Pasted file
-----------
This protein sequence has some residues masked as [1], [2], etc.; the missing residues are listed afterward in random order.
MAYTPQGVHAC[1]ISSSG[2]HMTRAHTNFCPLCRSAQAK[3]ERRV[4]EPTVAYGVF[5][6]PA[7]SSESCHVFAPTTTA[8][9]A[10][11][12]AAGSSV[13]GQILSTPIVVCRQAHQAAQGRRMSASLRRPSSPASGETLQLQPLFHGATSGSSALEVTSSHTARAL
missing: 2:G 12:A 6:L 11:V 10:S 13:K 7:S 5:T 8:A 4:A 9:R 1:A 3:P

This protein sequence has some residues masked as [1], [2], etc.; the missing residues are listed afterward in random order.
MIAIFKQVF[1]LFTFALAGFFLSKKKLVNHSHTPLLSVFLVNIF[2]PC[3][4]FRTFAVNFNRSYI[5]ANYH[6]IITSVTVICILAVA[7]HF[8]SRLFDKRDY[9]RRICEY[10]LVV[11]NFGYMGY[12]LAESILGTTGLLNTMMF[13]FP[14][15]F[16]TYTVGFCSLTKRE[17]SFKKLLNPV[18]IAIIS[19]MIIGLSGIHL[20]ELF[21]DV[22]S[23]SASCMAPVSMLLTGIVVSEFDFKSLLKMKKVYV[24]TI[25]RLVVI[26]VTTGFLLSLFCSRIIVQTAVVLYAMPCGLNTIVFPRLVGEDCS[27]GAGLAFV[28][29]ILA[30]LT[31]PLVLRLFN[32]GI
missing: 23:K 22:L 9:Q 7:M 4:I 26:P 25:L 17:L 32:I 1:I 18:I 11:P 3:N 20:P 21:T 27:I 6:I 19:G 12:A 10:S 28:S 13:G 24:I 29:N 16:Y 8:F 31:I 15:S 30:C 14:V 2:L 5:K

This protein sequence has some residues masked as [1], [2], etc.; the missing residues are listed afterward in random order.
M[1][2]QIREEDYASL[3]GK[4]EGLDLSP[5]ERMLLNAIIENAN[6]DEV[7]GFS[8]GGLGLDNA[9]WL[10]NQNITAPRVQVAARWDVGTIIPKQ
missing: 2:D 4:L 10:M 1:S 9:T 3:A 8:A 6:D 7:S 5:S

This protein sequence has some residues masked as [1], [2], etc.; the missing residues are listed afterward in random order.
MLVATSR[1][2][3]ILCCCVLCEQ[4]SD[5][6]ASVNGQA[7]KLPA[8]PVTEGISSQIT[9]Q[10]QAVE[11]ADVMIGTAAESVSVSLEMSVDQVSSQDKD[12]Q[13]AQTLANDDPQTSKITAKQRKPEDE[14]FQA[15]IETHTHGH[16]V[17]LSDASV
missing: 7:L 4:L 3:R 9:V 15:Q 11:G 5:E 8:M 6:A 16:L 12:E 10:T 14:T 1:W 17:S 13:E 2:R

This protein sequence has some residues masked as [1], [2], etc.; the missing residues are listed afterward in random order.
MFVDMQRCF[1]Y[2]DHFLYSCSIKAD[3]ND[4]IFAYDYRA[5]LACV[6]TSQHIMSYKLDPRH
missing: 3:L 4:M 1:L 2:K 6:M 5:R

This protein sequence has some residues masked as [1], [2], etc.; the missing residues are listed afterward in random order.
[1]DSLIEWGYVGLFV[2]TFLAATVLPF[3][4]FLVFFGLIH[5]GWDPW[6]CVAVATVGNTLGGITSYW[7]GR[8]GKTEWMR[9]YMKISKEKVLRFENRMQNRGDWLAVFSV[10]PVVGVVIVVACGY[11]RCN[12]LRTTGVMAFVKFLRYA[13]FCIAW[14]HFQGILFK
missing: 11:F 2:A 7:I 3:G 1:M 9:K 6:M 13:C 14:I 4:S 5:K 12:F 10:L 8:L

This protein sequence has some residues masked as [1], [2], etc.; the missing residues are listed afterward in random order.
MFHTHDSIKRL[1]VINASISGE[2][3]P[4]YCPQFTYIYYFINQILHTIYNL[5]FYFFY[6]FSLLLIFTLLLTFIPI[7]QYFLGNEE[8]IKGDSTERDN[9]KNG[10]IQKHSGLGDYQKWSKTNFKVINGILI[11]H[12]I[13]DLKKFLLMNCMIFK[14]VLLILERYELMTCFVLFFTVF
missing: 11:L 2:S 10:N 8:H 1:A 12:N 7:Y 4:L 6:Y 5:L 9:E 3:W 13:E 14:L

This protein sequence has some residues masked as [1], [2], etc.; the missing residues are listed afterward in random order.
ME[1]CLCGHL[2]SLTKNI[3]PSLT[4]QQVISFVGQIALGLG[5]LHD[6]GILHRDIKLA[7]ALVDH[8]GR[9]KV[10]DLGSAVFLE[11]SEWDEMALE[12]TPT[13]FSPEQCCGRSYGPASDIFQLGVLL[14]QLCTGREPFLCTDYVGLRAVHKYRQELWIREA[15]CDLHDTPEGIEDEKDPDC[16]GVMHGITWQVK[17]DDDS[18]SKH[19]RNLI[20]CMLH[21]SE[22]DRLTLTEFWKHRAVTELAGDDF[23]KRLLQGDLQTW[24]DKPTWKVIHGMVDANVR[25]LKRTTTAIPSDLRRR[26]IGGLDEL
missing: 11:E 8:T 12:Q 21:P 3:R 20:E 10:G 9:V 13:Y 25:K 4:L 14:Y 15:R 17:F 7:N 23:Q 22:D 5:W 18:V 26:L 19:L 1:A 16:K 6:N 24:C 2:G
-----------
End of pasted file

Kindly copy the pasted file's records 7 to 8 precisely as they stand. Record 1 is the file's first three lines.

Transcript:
This protein sequence has some residues masked as [1], [2], etc.; the missing residues are listed afterward in random order.
MFHTHDSIKRL[1]VINASISGE[2][3]P[4]YCPQFTYIYYFINQILHTIYNL[5]FYFFY[6]FSLLLIFTLLLTFIPI[7]QYFLGNEE[8]IKGDSTERDN[9]KNG[10]IQKHSGLGDYQKWSKTNFKVINGILI[11]H[12]I[13]DLKKFLLMNCMIFK[14]VLLILERYELMTCFVLFFTVF
missing: 11:L 2:S 10:N 8:H 1:A 12:N 7:Y 4:L 6:Y 5:L 9:E 3:W 13:E 14:L

This protein sequence has some residues masked as [1], [2], etc.; the missing residues are listed afterward in random order.
ME[1]CLCGHL[2]SLTKNI[3]PSLT[4]QQVISFVGQIALGLG[5]LHD[6]GILHRDIKLA[7]ALVDH[8]GR[9]KV[10]DLGSAVFLE[11]SEWDEMALE[12]TPT[13]FSPEQCCGRSYGPASDIFQLGVLL[14]QLCTGREPFLCTDYVGLRAVHKYRQELWIREA[15]CDLHDTPEGIEDEKDPDC[16]GVMHGITWQVK[17]DDDS[18]SKH[19]RNLI[20]CMLH[21]SE[22]DRLTLTEFWKHRAVTELAGDDF[23]KRLLQGDLQTW[24]DKPTWKVIHGMVDANVR[25]LKRTTTAIPSDLRRR[26]IGGLDEL
missing: 11:E 8:T 12:Q 21:P 3:R 20:E 10:G 9:V 13:Y 25:K 4:L 14:Y 15:R 17:F 7:N 23:Q 22:D 5:W 18:V 26:L 19:L 1:A 16:K 6:N 24:C 2:G